|US20040255874 *||14 Abr 2004||23 Dic 2004||James Haskew||Method and system for increasing fuel economy in carbon-based fuel combustion processes|
|US20050053875 *||30 Sep 2004||10 Mar 2005||Haskew James W.||Catalyst delivery chamber and method of delivering catalyst for oxidizing mixtures|
|US20050054522 *||3 Ago 2004||10 Mar 2005||Haskew James W.||Catalyst composition and method for oxidizing mixtures|
|US20060102743 *||5 Dic 2005||18 May 2006||Emissions Technology, Inc.||Fuel combustion catalyst delivery apparatus|
|US20060112906 *||7 Nov 2005||1 Jun 2006||Emissions Technology, Inc.||Fuel combustion catalyst microburst aerosol delivery device and continuous and consistent aerosol delivery device|
|US20070169759 *||25 Ene 2007||26 Jul 2007||Frenette Henry E||Vapor fuel combustion system|
|US20070264602 *||26 Jun 2007||15 Nov 2007||Frenette Henry E||Vapor fuel combustion system|
|US20090152372 *||10 Dic 2008||18 Jun 2009||Emissions Technology, Inc.||Fuel combustion catalyst delivery apparatus|
|US20090298674 *||3 Dic 2009||Cunningham Emmett M||Catalysts for hydrocarbon oxidation|
|US20100071916 *||25 Mar 2010||Tyco Fire Products Lp||Early suppression fast response fire protection sprinkler|
|US20100212415 *||24 Feb 2009||26 Ago 2010||Gary Miller||Systems and Methods for Providing a Catalyst|
|DE3410516A1 *||22 Mar 1984||8 Nov 1984||Barnett Joel Robinson||System fuer die zufuehrung von katalysatoren|
|EP0119086A2 *||9 Mar 1984||19 Sep 1984||Fuel Tech, Inc.||Catalyst system for delivering catalytic material to a selected portion of a combustion chamber|
|EP0546199A1 *||7 Nov 1991||16 Jun 1993||Barnett Joel Robinson||A method for reduction of pollution from combustion chambers|
|EP1385610A1 *||2 Mar 2002||4 Feb 2004||James W. Haskew||Delivery system for liquid catalysts|
|WO1986004977A1 *||1 Ago 1985||28 Ago 1986||Ecs Spa||Device for metering catalysts, in boilers or endothermal engines|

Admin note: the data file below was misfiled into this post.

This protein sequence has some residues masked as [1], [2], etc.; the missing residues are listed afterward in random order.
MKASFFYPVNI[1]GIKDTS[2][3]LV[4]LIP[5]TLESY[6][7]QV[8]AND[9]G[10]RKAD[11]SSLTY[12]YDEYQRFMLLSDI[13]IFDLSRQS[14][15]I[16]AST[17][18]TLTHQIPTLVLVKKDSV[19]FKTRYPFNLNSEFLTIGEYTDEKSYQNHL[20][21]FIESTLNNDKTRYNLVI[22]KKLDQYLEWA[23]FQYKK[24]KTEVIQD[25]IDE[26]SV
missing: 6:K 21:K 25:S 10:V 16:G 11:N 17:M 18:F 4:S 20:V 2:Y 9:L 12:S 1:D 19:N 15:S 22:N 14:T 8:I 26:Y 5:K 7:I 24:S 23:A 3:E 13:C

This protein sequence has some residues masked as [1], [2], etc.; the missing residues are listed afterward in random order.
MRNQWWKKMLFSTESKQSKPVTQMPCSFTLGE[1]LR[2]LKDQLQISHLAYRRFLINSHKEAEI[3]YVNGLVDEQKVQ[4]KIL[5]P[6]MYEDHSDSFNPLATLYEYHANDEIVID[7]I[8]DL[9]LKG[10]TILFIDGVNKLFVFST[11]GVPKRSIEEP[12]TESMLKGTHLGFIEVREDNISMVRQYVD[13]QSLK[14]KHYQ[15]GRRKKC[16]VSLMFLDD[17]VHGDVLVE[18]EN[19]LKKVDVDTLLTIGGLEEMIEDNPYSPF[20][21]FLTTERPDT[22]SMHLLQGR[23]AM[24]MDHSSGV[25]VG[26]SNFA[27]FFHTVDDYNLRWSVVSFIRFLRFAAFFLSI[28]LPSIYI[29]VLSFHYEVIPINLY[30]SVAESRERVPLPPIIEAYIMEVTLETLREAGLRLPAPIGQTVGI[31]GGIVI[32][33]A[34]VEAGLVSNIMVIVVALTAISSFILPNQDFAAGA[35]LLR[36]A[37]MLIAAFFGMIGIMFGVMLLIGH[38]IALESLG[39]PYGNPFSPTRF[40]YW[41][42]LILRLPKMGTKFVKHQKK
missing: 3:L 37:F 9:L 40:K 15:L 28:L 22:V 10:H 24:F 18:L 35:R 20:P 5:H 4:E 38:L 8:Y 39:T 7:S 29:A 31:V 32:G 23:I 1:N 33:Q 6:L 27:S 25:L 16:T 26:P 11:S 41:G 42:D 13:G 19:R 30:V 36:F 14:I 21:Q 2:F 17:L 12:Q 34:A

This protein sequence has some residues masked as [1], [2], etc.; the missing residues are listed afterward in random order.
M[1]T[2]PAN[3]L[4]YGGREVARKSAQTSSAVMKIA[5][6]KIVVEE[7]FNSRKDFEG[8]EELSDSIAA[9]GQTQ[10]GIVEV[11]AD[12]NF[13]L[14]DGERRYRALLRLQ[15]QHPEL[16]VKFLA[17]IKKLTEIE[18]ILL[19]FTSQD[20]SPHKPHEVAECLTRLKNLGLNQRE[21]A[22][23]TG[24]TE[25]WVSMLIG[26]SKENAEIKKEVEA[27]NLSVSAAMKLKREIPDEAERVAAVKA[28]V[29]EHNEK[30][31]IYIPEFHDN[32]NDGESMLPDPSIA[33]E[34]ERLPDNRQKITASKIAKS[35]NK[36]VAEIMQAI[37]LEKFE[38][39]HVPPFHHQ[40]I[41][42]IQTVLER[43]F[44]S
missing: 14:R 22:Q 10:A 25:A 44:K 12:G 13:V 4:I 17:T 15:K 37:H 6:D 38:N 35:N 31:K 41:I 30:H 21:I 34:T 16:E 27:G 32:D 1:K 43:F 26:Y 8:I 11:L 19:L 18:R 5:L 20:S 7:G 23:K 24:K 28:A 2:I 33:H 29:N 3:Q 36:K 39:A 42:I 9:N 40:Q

|WO1990007561A1 *||20 Dic 1989||12 Jul 1990||Fuel Tech Inc||Method for reducing emissions from or increasing the utilizable energy of fuel for powering internal combustion engines|
|WO1991001361A1 *||10 Jul 1990||7 Feb 1991||Fuel Tech Inc||Method for catalyzing fuel for powering internal combustion engines|
|WO1993012206A1 *||14 Dic 1992||24 Jun 1993||Platinum Plus Inc||Method for reducing pollution emissions from a diesel engine with organometallic platinum group metal coordination composition|
|WO1993012207A1 *||14 Dic 1992||24 Jun 1993||Platinum Plus Inc||Method for reducing particulate emissions from a diesel engine with organometallic platinum group metal coordination composition|
|WO1993017229A1 *||24 Feb 1993||2 Sep 1993||Blue Planet Tech Co||Catalytic system|
|WO1994013943A1 *||22 Nov 1993||23 Jun 1994||John J Kracklauer||Ferrocene injection system|
|WO1996021708A1 *||16 Ene 1996||18 Jul 1996||Platinum Plus Inc||Platinum metal fuel additive for water-containing fuels|
|WO1996028524A1 *||14 Mar 1996||19 Sep 1996||Platinum Plus Inc||Utilization of platinum group in diesel engines|
|WO2001051800A1||12 Ene 2001||19 Jul 2001||Bio Friendly Corp||Method for liquid catalyst delivery for combustion processes|
|WO2001085876A1 *||8 May 2001||15 Nov 2001||Clean Diesel Tech Inc||Low-emissions diesel fuel|
|WO2007082971A1||18 Ene 2007||26 Jul 2007||Biodiesel De Andalucia 2004 S||Method for obtaining a biodiesel from vegetable oils of variable acidity degree in a continuous system and biodiesel fuel obtained|
|Clasificación de EE.UU.||431/4, 261/18.2, 123/1.00A|
|Clasificación internacional||F02B1/04, F23L7/00, F02M27/02, F23C13/00|
|Clasificación cooperativa||F02M27/02, F23L7/005, F23C13/00, F02B1/04|
|Clasificación europea||F23C13/00, F02M27/02, F23L7/00C1|
|28 Abr 1982||AS||Assignment|
Owner name: FUEL TECH INC., 56 BOLYSTON ST., CAMBRIDGE, MA A C
Free format text: ASSIGNMENT OF ASSIGNORS INTEREST.;ASSIGNOR:ROBINSON, JOEL B.;REEL/FRAME:003983/0093
Effective date: 19820331
|20 Mar 1989||AS||Assignment|
Owner name: ROBINSON, B. JOEL
Free format text: ASSIGNMENT OF ASSIGNORS INTEREST.;ASSIGNOR:FUEL TECH, INC., 61 TAYLOR REED PL., STAMFORD, CT, A CORP. OF MA;REEL/FRAME:005031/0981
Effective date: 19890314